I have just received an email from Laura Hird. She has asked me to include a link to her web site and I have done that. Her last book 'Born free' is a classic and I loved it.
It was my birthday yesterday -

Happy Birthday to me!

Jose bought me a wonderful book 'Labyrinths' by Jorge Luis Borges. I'm still reading the preface and it describes his stories as metaphysical. I have only read 'The Aleph' and that makes more sense. He said 'why write novels, if, you can put what you want to say in a short story'. I like that, it makes sense. I am very excited at the prospect of reading this.

Tuesday, July 01, 2003

Picked up a book by Kaunda in the library today in their sale. Kaunda was the President of Zambia during the war in Rhodesia. Just one glance at the back cover amazed me because it is incredibly relevent. He says 'we all love to be pacifist but not weak and as soon as somebody taunts us then we have to take action.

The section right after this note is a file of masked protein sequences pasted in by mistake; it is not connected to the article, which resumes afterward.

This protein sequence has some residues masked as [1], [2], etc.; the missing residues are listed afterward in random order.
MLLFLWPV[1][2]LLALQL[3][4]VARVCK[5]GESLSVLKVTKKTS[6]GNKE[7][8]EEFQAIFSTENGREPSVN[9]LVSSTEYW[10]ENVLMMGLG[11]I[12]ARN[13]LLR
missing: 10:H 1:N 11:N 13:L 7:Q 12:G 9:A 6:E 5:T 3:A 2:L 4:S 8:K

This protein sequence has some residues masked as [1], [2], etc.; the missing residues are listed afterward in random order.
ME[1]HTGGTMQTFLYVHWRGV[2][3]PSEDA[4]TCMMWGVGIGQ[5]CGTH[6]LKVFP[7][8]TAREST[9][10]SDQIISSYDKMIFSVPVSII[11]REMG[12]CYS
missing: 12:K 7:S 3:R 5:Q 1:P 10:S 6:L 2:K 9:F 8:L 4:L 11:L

He also says 'sometimes bayonets are preferable to chains'. I think this is very pragmatic and in general I have found African people like to be straight and not waffle. Therefore his 'meditations' om violence should prove interesting. He also warns to be wary of people who say 'let history be the judge' because those people do not care what a history book says about them. It reminds me of something else I was reading where they said Hitler and Saddam also made the same excuse.